The Shabbat Candles

Lighting of the Sabbath candles formally ushers in the Sabbath for the members of the household.

It is the obligation of the wife to fulfill this religious duty. Unless a woman had been living alone, she starts to observe it on the first Sabbath after her marriage.

Where two or more married women are in the same household, either on a temporary or permanent basis, it is customary for each to light Sabbath candles separately.

When the woman of a house is absent or is incapable of performing the ritual, or where a man lives alone, he lights the Sabbath candles himself. Although the woman is given priority in fulfilling this religious duty, lighting Sabbath candles is a requirement related to the general observance of the Sabbath and is a religious duty incumbent upon both men and women.

The Sabbath candles are lighted approximately twenty minutes before sundown. In the absence of a Jewish calendar listing candlelighting time for a particular geographic area, the time of sundown can be found in the daily local newspaper and the candlelighting time determined accordingly. Once the time of sundown passes, the candles may no longer be lit.

It is permissible for the candles to be lit somewhat earlier. This is often done in the summer months when the day is particularly long and the Sabbath might be ushered in an hour or so earlier.

The minimum number of candles lighted is two. They symbolically represent the two forms of the fourth commandment: Zachor--Remember the Sabbath day to keep it holy (Exodus 20:8), and Shamor--Observe the Sabbath day to keep it holy (Deut. 5:12).

There are some family or local traditions where three or more candles are lighted or that call for an additional Sabbath candle for every child born. One is free to light more than the minimum if one chooses to do so.

White candles intended specifically for the Sabbath eve are generally available. If they are not available, any festive dinner candles of whatever shape, design, or color may be used instead. The only condition is that they be large enough to burn during the Sabbath meal and well into nightfall.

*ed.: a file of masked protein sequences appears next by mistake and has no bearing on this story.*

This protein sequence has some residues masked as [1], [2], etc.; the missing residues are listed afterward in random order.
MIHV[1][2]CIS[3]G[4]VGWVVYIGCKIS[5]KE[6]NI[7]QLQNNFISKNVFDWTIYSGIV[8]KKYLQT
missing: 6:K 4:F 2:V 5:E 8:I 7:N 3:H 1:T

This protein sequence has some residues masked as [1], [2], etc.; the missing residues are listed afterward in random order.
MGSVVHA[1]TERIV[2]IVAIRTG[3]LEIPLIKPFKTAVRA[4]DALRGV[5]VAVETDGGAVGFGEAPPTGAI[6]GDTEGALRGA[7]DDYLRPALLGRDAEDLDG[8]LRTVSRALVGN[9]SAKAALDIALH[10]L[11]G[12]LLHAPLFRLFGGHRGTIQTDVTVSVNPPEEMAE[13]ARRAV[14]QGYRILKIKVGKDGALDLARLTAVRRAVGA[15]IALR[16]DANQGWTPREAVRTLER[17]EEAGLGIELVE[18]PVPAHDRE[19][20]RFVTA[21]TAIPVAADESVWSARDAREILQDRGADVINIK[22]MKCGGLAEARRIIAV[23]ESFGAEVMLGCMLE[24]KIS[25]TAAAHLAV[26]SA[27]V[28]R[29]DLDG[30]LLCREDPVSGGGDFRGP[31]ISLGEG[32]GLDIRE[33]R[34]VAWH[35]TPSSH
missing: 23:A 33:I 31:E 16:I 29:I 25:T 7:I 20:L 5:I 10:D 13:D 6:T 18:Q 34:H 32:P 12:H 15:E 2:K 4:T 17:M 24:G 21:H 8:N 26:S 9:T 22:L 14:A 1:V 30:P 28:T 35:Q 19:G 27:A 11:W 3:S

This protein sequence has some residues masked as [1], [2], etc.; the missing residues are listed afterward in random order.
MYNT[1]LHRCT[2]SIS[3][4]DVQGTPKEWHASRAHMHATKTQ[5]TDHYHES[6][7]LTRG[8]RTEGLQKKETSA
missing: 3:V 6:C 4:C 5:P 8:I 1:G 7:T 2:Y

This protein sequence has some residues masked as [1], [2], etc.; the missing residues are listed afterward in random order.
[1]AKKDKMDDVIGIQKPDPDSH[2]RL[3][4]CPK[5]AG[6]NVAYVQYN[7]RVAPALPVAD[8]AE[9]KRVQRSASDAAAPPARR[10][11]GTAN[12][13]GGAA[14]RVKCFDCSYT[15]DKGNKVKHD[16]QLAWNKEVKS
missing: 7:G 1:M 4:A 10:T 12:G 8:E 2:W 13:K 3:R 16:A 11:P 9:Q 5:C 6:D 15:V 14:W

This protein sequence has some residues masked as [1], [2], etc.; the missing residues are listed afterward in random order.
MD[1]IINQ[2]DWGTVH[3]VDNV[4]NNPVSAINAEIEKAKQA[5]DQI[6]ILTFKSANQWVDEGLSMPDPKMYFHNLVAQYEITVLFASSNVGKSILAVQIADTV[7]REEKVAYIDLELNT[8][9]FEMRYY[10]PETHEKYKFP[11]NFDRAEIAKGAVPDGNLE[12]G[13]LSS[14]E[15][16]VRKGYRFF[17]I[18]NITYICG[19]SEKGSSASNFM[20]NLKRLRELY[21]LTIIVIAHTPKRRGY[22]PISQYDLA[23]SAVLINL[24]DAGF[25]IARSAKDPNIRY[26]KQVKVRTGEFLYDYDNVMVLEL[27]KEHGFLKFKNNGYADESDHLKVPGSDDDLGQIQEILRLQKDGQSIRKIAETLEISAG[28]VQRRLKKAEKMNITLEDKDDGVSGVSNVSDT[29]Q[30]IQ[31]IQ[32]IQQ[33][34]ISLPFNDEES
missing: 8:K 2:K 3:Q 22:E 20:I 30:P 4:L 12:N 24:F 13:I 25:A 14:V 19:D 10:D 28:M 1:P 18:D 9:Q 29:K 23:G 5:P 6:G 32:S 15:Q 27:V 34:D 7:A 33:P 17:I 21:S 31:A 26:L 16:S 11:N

Although any candelabra are permissible, it is preferable to have a pair of candlesticks or candelabra reserved specifically for the Sabbath.

Although proper ritual procedure requires that the recitation of a blessing always precedes the performance of the mitzvah, in this instance the candles are lighted first and the benediction is recited afterward. The reason is obvious. Recital of the blessing formally ushers in the Sabbath after which it is forbidden to light a flame.

The procedure is to close one's eyes or cover them with the hands while the benediction is recited. When eyes are opened after the blessing, the sight of the Sabbath lights brings forth the delight that is actually regarded as the culmination of the mitzvah.

The blessing recited for the Sabbath candles is:

Baruch ata adonai elohainu melech ha-olam asher kidshanu b'mitzvotav v'tzivanu l'hadlik ner shel shabbat.

Blessed are Thou, Lord our God, King of the universe who has sanctified us with His commandments and commanded us to kindle the Sabbath lights.

After the candles are lit, it is proper to greet the others in the household with the words Shabbat Shalom. Everyone responds like wise.

The Sabbath candles should be lighted on the table where the Sabbath meal is eaten. If this is impractical, it should at least be done in the same room.

(Under exceptional circumstances, as when staying at a hotel or resort, or when confined for illness, etc., this requirement is waived, and the candles may be lighted wherever it is most practical to do so.)

 

 

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